When I approach Ben* where he sits on a blanket on a brick footpath, he looks around for his mask and puts it back on before we start talking. He wants to make sure he's not breaking any rules.
Ben has just been eating lunch, delivered to him by the local Salvation Army in the alcove he sits and sleeps in. He and the people he lives with look forward to the Salvos' visit twice a day, delivering something to eat, food and news of the current COVID-19 outbreak in the small Northern Territory town of Katherine.
"When does this lockdown end?" "Is the sickness still here?" are some of the questions they have for whoever swings by.
The town is in the grips of a heatwave, with a stretch of days above 40C to come. The sun is harsh and the heat radiates off the concrete.
But, Ben is used to it. He is originally from the remote community of Barunga, but he's been living on the streets of Katherine on and off since he finished a stint in prison in 2012. Now he's stuck in a rock and a hard place - he can't go back to Barunga because his family situation is complicated.
Meanwhile, he has been on the waitlist for social housing this entire time - nine years.
"My family smoke marijuana all the time, they depend on your money to buy them feed," he said. "On your own, you're ok."
And now, the virus that has killed almost 2000 people across the country and more than 5 million around the world has finally made it to this town of just 10,000.
A total of 25 people have tested positive across Katherine and the remote community of Robinson River over the past week. All are Aboriginal - who are more vulnerable to the virus because of pre-existing health factors - apart from one who is a health worker.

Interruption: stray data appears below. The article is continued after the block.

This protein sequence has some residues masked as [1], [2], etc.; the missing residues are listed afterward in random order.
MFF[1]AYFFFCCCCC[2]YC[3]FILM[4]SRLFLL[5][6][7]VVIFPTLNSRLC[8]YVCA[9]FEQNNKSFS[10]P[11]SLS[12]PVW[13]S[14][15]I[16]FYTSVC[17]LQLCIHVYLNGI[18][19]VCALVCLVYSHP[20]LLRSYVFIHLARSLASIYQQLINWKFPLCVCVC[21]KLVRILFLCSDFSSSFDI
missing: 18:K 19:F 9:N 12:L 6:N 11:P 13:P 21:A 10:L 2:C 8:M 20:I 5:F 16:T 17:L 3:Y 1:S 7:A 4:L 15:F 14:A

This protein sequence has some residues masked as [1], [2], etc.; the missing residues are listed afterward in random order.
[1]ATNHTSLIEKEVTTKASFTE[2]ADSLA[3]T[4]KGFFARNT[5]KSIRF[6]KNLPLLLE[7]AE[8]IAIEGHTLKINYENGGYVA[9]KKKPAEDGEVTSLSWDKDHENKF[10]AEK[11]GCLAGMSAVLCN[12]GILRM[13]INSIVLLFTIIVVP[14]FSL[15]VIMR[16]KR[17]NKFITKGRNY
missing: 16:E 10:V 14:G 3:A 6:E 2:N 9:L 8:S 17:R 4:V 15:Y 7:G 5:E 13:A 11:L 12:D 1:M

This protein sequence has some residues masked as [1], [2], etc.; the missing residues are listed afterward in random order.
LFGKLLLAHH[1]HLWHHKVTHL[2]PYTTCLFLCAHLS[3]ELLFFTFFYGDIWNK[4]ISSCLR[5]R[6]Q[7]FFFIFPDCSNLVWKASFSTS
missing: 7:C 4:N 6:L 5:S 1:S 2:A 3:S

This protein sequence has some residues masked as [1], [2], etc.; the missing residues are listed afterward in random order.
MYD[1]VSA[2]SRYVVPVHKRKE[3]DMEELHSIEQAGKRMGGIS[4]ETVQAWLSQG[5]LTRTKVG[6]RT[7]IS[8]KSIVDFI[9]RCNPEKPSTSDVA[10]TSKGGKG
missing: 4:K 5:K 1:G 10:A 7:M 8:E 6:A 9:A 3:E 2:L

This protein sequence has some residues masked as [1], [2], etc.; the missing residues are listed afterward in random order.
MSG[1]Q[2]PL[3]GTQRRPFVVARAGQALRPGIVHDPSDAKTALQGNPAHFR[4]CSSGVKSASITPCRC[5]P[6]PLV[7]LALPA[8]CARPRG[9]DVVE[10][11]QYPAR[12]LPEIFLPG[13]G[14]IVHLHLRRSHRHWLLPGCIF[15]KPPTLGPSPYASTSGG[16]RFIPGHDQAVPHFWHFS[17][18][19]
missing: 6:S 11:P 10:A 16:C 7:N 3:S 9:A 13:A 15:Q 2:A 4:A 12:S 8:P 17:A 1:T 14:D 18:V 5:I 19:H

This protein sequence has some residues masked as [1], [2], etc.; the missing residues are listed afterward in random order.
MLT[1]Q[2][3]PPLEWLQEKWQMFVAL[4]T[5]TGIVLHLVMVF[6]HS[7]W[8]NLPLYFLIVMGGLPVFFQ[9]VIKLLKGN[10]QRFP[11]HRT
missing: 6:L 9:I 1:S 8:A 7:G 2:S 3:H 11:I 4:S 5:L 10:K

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This outbreak is the first time an Aboriginal person in the NT has tested positive, and the first time the virus has made it to a remote community. With misinformation and government mistrust ramping up vaccine hesitancy in some Aboriginal communities, this outbreak is the scenario that has terrified authorities.
Making the situation more worrying is the fact that Katherine has one of the highest rates of homelessness in the country, at 31 times the national average.
Ben, as an older Aboriginal man who is sleeping rough, faces a range of overlapping factors which make him one of the people most vulnerable to COVID-19.
And while the rest of the town is in lockdown in their homes, he has nowhere else to go.
On Thursday, four days after Katherine's current lockdown was called because members of an Aboriginal family in town had contracted the virus, NT Police Commissioner Jamie Chalker announced 50 rooms had been set aside for those who were "transiting through" during the lockdown.
Ben said he would jump at the chance to sleep in a hotel.
"I'll get to sleep on a mattress, have a shower," he said.
"If the government gives them a bit of money to put us in there, everything will be ok."
Meshach Reason came to Katherine from Beswick with some family a couple of weeks ago, and has been stuck in town because of the lockdown since.
The 43-year-old is vaccinated against COVID and proud of it, as are all the family and friends he sits with, despite what some people he knows have said about the vaccine.
"I got my two needles," he said. "It's really important to protect all my family. My family, they're all worried. We gotta get that needle."
Unlike a lot of the others, he has family in town to stay with at night, but he's still stuck in the sweltering heat during the day. Usually he would seek respite in the air conditioning of the Salvation Army hub on the main street, but it has been declared an exposure site and is closed.